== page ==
As shown by FIGS. 6 and 7 an increase in the number of modular carrier structures is easily accomplished by the insertion of a single connection member represented in a preferred embodiment by modular structure interconnector bolt 36 which is preferably a ⅝ inch diameter 5 inch length bolt which compresses the bottom surface of the interior end 24 of modular carrier structure B against the upper surface of the outer end 30 of modular carrier structure A. The same connection process is also carried out with respect to connecting modular carrier structure C to B as well as D to C. In addition, in the illustrated embodiment, the bottom region of the end edge 88 of each of the interior ends of tubes 22 for modular carrier structures B, C. and D is placed in an abutting relationship (preferably within direct, flush contact or, less preferably, within {fraction (1/16)} of an inch so as to ensure contact with minimal position shifting) with respect to contact section 42 of a corresponding upper bridge brace 38. This arrangement adds to the structural rigidity of the bicycle carrier 100 by helping to prevent Z-axis rotation of a more outward modular structure member 20 with respect to a more internal one. The abutting relationship also helps in the prevention of any Y-axis shifting which lessens the stress placed on bolts 36. This arrangement also avoids having to provide structural components along essentially the entire length of rails 58 (only the preferably 1.5 to 3 inch sections 54 and 56 of bridge braces 42 extend out along the side rail and to even a lesser extent the sloping sections 50,52) which increases the bike size adjustment possibilities for cradles 70 and thus increases the versatility of the present invention.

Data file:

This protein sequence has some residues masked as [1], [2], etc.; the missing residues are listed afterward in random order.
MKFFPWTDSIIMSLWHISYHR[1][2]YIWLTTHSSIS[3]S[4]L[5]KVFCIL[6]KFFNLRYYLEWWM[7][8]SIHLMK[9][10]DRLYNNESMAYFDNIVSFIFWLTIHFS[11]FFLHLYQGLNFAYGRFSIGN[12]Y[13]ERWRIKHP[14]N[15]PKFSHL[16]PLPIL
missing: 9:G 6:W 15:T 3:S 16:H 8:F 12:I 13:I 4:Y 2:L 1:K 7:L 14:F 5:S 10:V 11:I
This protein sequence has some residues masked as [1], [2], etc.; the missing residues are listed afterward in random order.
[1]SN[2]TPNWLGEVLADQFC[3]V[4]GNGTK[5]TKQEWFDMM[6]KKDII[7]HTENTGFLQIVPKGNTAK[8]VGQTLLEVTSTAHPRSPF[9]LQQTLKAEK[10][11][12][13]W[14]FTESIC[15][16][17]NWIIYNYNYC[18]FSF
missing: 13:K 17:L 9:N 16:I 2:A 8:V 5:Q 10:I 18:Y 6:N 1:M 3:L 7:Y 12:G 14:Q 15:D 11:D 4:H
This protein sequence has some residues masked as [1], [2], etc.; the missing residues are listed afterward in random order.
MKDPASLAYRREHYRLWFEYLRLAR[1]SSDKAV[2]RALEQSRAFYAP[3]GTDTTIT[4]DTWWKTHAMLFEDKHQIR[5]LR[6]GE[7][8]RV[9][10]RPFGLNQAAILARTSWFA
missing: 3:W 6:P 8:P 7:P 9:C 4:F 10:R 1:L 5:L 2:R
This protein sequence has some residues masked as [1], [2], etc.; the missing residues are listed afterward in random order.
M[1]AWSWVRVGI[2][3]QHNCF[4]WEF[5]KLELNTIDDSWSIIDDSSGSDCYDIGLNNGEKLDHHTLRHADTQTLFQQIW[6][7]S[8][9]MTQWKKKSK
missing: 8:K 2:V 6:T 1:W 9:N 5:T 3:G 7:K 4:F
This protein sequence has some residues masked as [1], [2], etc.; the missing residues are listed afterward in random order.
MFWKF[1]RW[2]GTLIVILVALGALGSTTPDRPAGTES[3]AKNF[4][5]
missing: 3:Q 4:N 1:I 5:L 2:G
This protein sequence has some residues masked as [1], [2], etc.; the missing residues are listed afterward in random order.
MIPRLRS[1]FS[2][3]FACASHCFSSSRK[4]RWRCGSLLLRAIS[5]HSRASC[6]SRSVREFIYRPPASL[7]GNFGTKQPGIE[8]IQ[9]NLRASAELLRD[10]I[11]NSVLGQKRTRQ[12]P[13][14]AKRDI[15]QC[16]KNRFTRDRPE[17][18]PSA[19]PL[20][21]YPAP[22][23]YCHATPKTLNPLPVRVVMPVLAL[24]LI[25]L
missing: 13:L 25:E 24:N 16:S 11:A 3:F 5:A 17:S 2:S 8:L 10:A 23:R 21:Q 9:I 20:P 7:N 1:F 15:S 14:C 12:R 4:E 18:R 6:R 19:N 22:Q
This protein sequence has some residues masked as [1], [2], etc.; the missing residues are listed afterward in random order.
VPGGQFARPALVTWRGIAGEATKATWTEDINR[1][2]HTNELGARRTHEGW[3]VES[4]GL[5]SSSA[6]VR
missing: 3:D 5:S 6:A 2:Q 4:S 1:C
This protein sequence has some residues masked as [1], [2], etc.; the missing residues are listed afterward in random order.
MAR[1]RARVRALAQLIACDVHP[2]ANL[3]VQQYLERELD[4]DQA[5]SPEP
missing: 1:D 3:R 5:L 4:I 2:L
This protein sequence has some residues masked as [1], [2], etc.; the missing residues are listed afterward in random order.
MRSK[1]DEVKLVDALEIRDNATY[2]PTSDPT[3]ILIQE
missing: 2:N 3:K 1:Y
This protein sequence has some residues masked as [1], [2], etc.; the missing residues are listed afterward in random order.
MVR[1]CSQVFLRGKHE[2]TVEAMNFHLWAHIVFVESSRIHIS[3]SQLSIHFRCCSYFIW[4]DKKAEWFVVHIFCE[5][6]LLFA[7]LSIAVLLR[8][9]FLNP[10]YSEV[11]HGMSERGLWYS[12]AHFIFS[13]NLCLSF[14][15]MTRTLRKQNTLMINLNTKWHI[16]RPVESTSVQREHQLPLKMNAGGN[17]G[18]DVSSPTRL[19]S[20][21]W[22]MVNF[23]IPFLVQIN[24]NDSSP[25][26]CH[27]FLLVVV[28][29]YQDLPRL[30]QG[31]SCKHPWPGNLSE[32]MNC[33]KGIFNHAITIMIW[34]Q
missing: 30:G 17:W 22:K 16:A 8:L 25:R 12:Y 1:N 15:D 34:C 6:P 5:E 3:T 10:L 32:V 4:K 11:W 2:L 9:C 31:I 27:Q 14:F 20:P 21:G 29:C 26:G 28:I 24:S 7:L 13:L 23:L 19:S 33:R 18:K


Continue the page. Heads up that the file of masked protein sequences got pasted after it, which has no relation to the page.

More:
As shown in FIG. 6, an outer modular carrier structure extends over the upper surface into contact with an adjacent bridge section a distance represented by E2 which preferably ranges from 1 to 4 inches and more preferably is about 2 inches. The central axis of bolt 36 extends through the vertically stacked structures C and D at about the half way point as represented by length E1 which under this arrangement is equal to E2/2. The central axis of intermediate bridge bolt 46 is shown in FIG. 6 to be a distance E3 from the outermost edge 90 of tube 22 which distance is preferably 2 to 5 inches and more preferably about 3 inches (or 1 inch greater than E2). Distance E4 represents the distance from the noted edge 90 to the central axis of the more internal or lower of the two modular connector bolts 36 extending through tube 22 of modular carrier structure C. Distance E5 represents the preferred length of tube 22 which, in this embodiment, is preferably 8 to 16 inches and more preferably 12. E4 is preferably a ½ inch to 3 inches less than E5.